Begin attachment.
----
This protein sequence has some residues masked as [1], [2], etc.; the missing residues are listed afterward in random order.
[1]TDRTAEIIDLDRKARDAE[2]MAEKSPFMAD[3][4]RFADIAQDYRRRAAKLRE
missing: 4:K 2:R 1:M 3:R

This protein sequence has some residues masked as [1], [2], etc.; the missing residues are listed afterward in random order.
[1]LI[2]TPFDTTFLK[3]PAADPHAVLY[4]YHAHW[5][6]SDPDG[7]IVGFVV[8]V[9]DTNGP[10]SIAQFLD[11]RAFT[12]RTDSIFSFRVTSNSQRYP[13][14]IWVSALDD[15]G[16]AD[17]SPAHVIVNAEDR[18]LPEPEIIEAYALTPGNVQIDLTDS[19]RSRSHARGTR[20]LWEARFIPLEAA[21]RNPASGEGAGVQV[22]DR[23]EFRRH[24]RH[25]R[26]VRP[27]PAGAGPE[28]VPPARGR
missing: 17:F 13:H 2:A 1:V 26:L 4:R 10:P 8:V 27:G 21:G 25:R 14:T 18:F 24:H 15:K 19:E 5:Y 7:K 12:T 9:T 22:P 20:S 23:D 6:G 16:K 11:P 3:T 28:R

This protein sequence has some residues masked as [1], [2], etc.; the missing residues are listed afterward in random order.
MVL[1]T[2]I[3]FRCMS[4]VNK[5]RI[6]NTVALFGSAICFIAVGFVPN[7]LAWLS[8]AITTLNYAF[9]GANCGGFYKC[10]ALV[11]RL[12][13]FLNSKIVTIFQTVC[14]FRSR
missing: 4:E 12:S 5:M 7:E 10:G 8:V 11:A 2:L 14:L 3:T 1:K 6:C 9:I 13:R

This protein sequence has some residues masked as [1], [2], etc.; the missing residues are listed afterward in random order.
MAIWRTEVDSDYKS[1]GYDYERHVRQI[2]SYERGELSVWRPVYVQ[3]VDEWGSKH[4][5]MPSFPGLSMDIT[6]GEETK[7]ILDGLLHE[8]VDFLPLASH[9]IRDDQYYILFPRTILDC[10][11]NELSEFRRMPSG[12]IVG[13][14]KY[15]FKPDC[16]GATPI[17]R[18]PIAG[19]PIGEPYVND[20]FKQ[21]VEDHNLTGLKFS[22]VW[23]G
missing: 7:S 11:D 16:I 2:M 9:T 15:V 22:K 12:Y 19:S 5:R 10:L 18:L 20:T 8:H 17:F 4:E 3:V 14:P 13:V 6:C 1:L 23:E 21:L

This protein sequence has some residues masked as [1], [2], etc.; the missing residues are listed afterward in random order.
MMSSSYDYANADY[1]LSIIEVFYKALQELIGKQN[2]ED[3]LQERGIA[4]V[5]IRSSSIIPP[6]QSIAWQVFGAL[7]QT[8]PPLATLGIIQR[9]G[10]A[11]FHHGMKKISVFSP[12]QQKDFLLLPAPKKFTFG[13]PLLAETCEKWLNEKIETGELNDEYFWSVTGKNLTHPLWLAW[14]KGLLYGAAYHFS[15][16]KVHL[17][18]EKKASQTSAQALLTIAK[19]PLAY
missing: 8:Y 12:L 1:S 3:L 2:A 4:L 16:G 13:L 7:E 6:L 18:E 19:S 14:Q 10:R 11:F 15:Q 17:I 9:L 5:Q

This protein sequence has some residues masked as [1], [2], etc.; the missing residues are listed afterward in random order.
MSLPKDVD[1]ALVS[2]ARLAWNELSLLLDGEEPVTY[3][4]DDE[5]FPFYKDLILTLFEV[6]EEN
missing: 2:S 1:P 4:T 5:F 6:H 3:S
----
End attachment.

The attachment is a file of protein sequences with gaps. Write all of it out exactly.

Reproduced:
This protein sequence has some residues masked as [1], [2], etc.; the missing residues are listed afterward in random order.
[1]TDRTAEIIDLDRKARDAE[2]MAEKSPFMAD[3][4]RFADIAQDYRRRAAKLRE
missing: 4:K 2:R 1:M 3:R

This protein sequence has some residues masked as [1], [2], etc.; the missing residues are listed afterward in random order.
[1]LI[2]TPFDTTFLK[3]PAADPHAVLY[4]YHAHW[5][6]SDPDG[7]IVGFVV[8]V[9]DTNGP[10]SIAQFLD[11]RAFT[12]RTDSIFSFRVTSNSQRYP[13][14]IWVSALDD[15]G[16]AD[17]SPAHVIVNAEDR[18]LPEPEIIEAYALTPGNVQIDLTDS[19]RSRSHARGTR[20]LWEARFIPLEAA[21]RNPASGEGAGVQV[22]DR[23]EFRRH[24]RH[25]R[26]VRP[27]PAGAGPE[28]VPPARGR
missing: 17:F 13:H 2:A 1:V 26:L 4:R 10:P 8:V 27:G 21:G 25:R 14:T 18:F 24:H 15:K 19:E 5:Y 7:K 12:T 9:T 22:P 20:S 23:D 6:G 16:K 11:P 3:T 28:R

This protein sequence has some residues masked as [1], [2], etc.; the missing residues are listed afterward in random order.
MVL[1]T[2]I[3]FRCMS[4]VNK[5]RI[6]NTVALFGSAICFIAVGFVPN[7]LAWLS[8]AITTLNYAF[9]GANCGGFYKC[10]ALV[11]RL[12][13]FLNSKIVTIFQTVC[14]FRSR
missing: 4:E 12:S 5:M 7:E 10:G 8:V 11:A 2:L 14:L 3:T 1:K 6:C 9:I 13:R

This protein sequence has some residues masked as [1], [2], etc.; the missing residues are listed afterward in random order.
MAIWRTEVDSDYKS[1]GYDYERHVRQI[2]SYERGELSVWRPVYVQ[3]VDEWGSKH[4][5]MPSFPGLSMDIT[6]GEETK[7]ILDGLLHE[8]VDFLPLASH[9]IRDDQYYILFPRTILDC[10][11]NELSEFRRMPSG[12]IVG[13][14]KY[15]FKPDC[16]GATPI[17]R[18]PIAG[19]PIGEPYVND[20]FKQ[21]VEDHNLTGLKFS[22]VW[23]G
missing: 7:S 11:D 16:I 2:M 9:T 15:V 22:K 12:Y 19:S 5:R 10:L 18:L 20:T 8:H 17:F 4:E 3:V 14:P 13:V 6:C 1:L 23:E 21:L

This protein sequence has some residues masked as [1], [2], etc.; the missing residues are listed afterward in random order.
MMSSSYDYANADY[1]LSIIEVFYKALQELIGKQN[2]ED[3]LQERGIA[4]V[5]IRSSSIIPP[6]QSIAWQVFGAL[7]QT[8]PPLATLGIIQR[9]G[10]A[11]FHHGMKKISVFSP[12]QQKDFLLLPAPKKFTFG[13]PLLAETCEKWLNEKIETGELNDEYFWSVTGKNLTHPLWLAW[14]KGLLYGAAYHFS[15][16]KVHL[17][18]EKKASQTSAQALLTIAK[19]PLAY
missing: 8:Y 12:L 1:S 3:L 2:A 4:L 16:G 13:L 7:E 6:L 18:E 19:S 14:Q 10:R 11:F 15:Q 17:I 9:L 5:Q

This protein sequence has some residues masked as [1], [2], etc.; the missing residues are listed afterward in random order.
MSLPKDVD[1]ALVS[2]ARLAWNELSLLLDGEEPVTY[3][4]DDE[5]FPFYKDLILTLFEV[6]EEN
missing: 2:S 1:P 4:T 5:F 6:H 3:S